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Patryk Miernowski: The EU proposes an “aid agreement” based on ideological economic blackmail

Published: 02.08.2021

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• The currently negotiated Partnership Agreement between the European Union and members of the Organisation of African, Caribbean and Pacific States (OACPS) contains dangerous provisions obligating the participating states to implement the gender perspective in their respective legal orders, deconstruct the traditional social norms and promote the concept of sexual and reproductive rights.

The proposed agreement is expected to be signed by an absolute majority of members of the General Assembly of the United Nations and to obligate them to vote in a coordinated way on the matters covered by the agreement.

Thus the agreement, which is based on economic blackmail and on a “money-for-ideology” arrangement, may result in the introduction of UN provisions based on the leftist ideology which would be binding upon Poland.


Money for “gender equality”?

A new Partnership Agreement between the European Union and the OACPS is currently being negotiated. The agreement is intended to replace the previous agreement concluded between the parties in 2000 (the Cotonou Agreement). The previous agreement focused mainly on trade and aid issues and on coordinated fight with poverty. It was to apply until February 2020, but since the attempts to develop a new text of the agreement were unsuccessful, it was temporarily renewed.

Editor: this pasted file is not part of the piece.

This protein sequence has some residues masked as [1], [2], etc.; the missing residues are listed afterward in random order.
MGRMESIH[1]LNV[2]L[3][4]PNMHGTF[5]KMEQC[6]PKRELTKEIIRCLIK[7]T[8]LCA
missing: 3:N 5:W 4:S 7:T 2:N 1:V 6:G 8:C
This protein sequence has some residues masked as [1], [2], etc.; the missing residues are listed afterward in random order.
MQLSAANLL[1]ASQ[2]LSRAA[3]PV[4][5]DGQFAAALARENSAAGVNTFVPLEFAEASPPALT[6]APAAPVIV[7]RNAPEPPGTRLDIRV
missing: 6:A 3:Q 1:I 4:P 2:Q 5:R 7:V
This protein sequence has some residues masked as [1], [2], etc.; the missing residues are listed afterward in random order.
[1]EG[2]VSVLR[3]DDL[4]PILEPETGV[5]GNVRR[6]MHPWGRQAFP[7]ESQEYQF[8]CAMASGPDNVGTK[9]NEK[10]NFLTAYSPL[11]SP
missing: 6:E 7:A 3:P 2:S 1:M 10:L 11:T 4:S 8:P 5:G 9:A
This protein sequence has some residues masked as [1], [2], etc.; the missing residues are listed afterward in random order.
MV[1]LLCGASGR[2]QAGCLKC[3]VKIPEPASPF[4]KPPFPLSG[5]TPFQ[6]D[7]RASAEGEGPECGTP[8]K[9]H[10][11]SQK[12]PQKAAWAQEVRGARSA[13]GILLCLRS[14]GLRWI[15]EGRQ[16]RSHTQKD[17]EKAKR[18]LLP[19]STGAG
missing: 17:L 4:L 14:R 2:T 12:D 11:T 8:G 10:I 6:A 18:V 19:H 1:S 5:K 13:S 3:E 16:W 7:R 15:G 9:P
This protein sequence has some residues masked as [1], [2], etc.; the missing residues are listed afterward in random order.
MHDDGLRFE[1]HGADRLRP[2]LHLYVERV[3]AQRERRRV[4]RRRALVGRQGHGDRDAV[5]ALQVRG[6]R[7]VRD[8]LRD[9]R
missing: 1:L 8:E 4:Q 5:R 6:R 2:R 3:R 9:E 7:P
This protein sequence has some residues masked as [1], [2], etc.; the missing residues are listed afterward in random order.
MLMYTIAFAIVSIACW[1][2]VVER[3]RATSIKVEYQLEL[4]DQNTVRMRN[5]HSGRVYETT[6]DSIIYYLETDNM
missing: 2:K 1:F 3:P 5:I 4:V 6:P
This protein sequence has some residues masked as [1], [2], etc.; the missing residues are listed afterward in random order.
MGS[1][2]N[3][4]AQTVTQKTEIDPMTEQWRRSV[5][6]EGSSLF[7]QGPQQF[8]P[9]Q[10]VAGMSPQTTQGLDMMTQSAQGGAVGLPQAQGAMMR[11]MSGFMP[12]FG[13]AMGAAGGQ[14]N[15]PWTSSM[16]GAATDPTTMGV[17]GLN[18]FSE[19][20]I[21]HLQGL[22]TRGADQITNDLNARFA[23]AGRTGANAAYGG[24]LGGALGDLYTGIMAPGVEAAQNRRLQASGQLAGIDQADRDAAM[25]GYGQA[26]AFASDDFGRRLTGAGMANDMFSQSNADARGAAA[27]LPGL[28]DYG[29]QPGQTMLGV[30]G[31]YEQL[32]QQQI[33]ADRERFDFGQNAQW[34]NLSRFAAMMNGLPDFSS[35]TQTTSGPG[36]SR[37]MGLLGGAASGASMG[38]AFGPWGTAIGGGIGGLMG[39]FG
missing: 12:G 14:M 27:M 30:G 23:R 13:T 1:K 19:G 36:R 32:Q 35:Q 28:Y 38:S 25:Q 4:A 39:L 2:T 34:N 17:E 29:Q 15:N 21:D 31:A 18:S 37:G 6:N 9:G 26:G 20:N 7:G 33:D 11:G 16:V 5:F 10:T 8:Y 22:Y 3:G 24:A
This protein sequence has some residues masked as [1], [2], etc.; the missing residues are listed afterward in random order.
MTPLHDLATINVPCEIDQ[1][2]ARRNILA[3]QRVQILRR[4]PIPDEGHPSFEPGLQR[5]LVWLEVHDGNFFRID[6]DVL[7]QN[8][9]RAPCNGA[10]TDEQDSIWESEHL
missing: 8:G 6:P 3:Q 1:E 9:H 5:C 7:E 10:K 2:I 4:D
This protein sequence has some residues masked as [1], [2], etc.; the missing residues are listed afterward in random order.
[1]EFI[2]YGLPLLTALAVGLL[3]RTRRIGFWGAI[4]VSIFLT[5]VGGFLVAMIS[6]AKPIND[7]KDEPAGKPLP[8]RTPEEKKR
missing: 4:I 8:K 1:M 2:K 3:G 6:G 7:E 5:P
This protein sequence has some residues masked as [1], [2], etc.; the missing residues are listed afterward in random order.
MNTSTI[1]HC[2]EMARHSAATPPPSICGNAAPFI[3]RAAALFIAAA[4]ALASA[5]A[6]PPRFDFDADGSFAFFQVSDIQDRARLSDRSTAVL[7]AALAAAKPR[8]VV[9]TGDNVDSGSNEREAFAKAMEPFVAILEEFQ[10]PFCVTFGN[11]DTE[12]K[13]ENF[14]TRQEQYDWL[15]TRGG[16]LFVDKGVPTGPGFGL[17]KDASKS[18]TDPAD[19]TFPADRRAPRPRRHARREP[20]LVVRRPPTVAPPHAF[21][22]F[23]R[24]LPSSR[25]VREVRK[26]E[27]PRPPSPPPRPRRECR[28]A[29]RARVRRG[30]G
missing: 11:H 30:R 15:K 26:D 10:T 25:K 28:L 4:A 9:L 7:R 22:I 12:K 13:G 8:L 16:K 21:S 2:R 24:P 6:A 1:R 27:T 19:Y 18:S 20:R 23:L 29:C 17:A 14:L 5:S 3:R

Unfortunately, the nature of the legal act that is being prepared right now and intended to supersede the Cotonou Agreement is extremely different. In addition to renewing the previous economic and trade provisions, it deeply interferes in the areas of the culture, law and health of the signing states by obligating them to pursue a radical “progressive” social policy through the available legal instruments, both at a national level (e.g. by requiring them to implement the gender perspective in national constitutions and in other legal acts) and at an international level (e.g. through the obligation to represent the same position in the United Nations).

Despite lack of publicity in the media, the OACPS-EU partnership is an important element of the international order. Territorially speaking, the agreement covers one fifth of the global population, including all European Union countries and 79 countries of the African, Caribbean and Pacific states. Those countries have 106 votes on the UN General Assembly, which is a majority well above 50 percent, in practice permitting the adoption of any resolution according to their preferences.

The proposed wording of the agreement is particularly dangerous to the legal orders of the participating countries due to the obligations it imposes and the values it conveys. Even its recitals mention the need to recognise gender identity as a factor essential to achieving inclusive and sustainable development. As we go further, the agreement specifies an obligation to systematically promote the gender perspective and to ensure the implementation of “gender equality” at all levels of the policy pursued by the states and by the European Union and its inclusion in national constitutions and other legal acts of the countries. The provisions of the agreement also require adopting a narrative assuming the existence of “deeply rooted gender bias,” which clearly suggests that such bias actually exists in the cultures of the contracting countries and should be considered as an inappropriate and, above all, deeply unfair comment.